Naval Live Oaks A 30 lb Red Fish On My Penultimate Day


Sunday May 6.

I’m on my way on my penultimate day leaving Slidell, Louisiana at 8.45 on a lovely sunny, blue skied morning and the temperature has already climbed to 76F (24.44C) and soon I join my old friend I-10 going east. About 45 minutes later I have crossed the state line into Mississippi and it must have been raining quite hard earlier on as the highway is pretty damp and spray is being kicked up by the vehicles ahead of me. However, the sky is clear and all is well as 75 miles later I cross over the Pascagoula river basin which is a large area that from the elevated highway spreads almost as far as the eye can see. To the south I can just see an industrial area of some kind with some shipping and to the north it’s swampland and near the horizon it appears to become forested. Eighty seven miles into my journey and I have left Mississippi and crossed into Alabama. One hundred and thirty miles and I see the impressive skyline of Mobile and shortly enjoy a view of the Battleship SS Alabama which I described earlier in my blog and you can view the photographs in my photostream on Flickr, please see the panel on the right hand side of this blog. Having passed Battleship Park I get a great view of the river flowing into the Gulf of Mexico which I did not see at the beginning of my journey as it can only be seen from this side of the highway! The Gulf is at peace, it’s an absolute flat calm without a ripple troubling the boaters out there enjoying the water. One hundred and fifty-four miles on and I have crossed the state line into Florida and I now recognise that this is my penultimate day of my road trip and I suddenly feel excited at the prospect of seeing Diana (a.k.a. She Who Must Be Obeyed) and arriving back in Lakewood Ranch tomorrow but now back on with the day. At Pensacola I leave the Interstate system and take the coastal road heading for todays destination of Panama City Beach. En route I pass through the small town of Gulf Breeze and I’m motoring on a two lane highway through the Naval Live Oak Reservation. This area was designated in 1828 by President Quincy Adams as the First Federal Tree Farm. This was an important area at that time as the Live Oak, which is a member of the beech family was used in the construction of tall ships. As many as two thousand Live Oaks were used to make one hull for a naval vessel!  As I continue along US 98 the landscape becomes a strip development of hotels and shops with an occasional view of the gulf.

A little further on I leave US98 and cross over a causeway bridge to Navarre and having parked the car I pay the princely sum of $1 for the privilege of walking along the lengthy fishing pier that was constructed in 2010. As I commence my $1 walk I view from the pier on my right hand side a bunch of not very attractive high-rise condominiums and to my left a brilliant white busy beach filled with the Sunday afternoon crowd relaxing, taking some rays! This part of the Gulf of Mexico is fed by a current that brings a prolific quantity of nutrients which colours the water a lovely shade of green which gives rise to the nickname for this part of the coast as “The Emerald Coast”. The throng of anglers on the pier are having a very busy time as they haul in what almost seems to be one fish after another and as I walk towards the end of the pier I find myself dodging anglers making their casts. The flying rods seem to be landing fish with a resounding thump at my feet as I continue to tread delicately over the writhing fish before they are scooped up by the anglers, de-hooked and returned to the ocean deep. I have just encountered an angler who has just returned a 35 pound Redfish to the sea as it was too big to keep! The angler would only be permitted to keep his catch of this variety provided the fish weighed not less than 18 pounds and not more that 27 pounds so, over the side of the pier this one went. Well, that not strictly true. This huge fish was gently lowered in a net to the ocean beneath the pier and then released from its captivity and some people think this is fun! All in all I think my $1 fee was good value. However, if I had been a fisherman I would have had to have paid $2! A little further on I break for lunch at Beasley Park in Ocaloosee Island and sit in a pavilion overlooking the beach. Having enjoyed my lunch I continue my journey and arrive at my destination at Panama City Beach for the night and tomorrow I start my final day of my journey and I’m now looking forward to returning to my American home.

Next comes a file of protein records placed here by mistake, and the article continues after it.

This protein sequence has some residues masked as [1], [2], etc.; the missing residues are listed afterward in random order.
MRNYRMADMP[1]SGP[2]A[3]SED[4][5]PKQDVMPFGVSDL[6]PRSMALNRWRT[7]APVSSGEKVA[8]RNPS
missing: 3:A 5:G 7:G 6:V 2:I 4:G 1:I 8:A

For the techies out there mileage covered today was 290.1 at an average of 46.4 mpg and achieved 22.2 mpg.

Until my next post, Toodleoo!

New Orleans


This morning I had a lazy lie in followed by a run and now at 9:45 I have left Slidell and on my way to New Orleans and the temperature is already 83F (28.33C).I enter New Orleans by crossing a very long bridge over Lake Portrain and stopped at The Basin Street Visitor Information Centre and as my time is limited I had a chat with a very nice lady who gave me the essential list to see and I managed to do most of it!

I have taken quite a lot of photographs today so below is just a sample and the rest can be viewed by clicking on “More Photos” in the Flickr panel on the right hand side.

My first stop is to walk across the street to the St. Louis Cemetery which was certainly unusual and I was particularly struck by a pyramid shaped tomb which was greatly admired! I returned to my car and drove through part of the French Quarter and parked down by the river.

It’s now really very hot as I start my walk through the French Quarter which has an interesting architecture and is full of bars, restaurants, tourist shops etc. However, this generally very attractive place is marred by an all pervading offensive odor of rotting waste which made me feel very queasy. The people who were eating and drinking there must have a stronger stomach than me! I made it back to the river in time to take a two hour cruise on the steam boat Natches that had a live Jazz band where I had an adequate lunch. The cruise took us down through the port of New Orleans which, according to the narrator was the largest in the world in terms of tonnage, Amsterdam in Holland being number 2 and New York number 3. It was certainly an industrial area but I’m not convinced that his figures may be entirely accurate. In any event it was a pleasant respite being able to sit in the shade with a glass of iced tea as the industrial scene slipped by. It was an interesting experience and not at all what I had expected.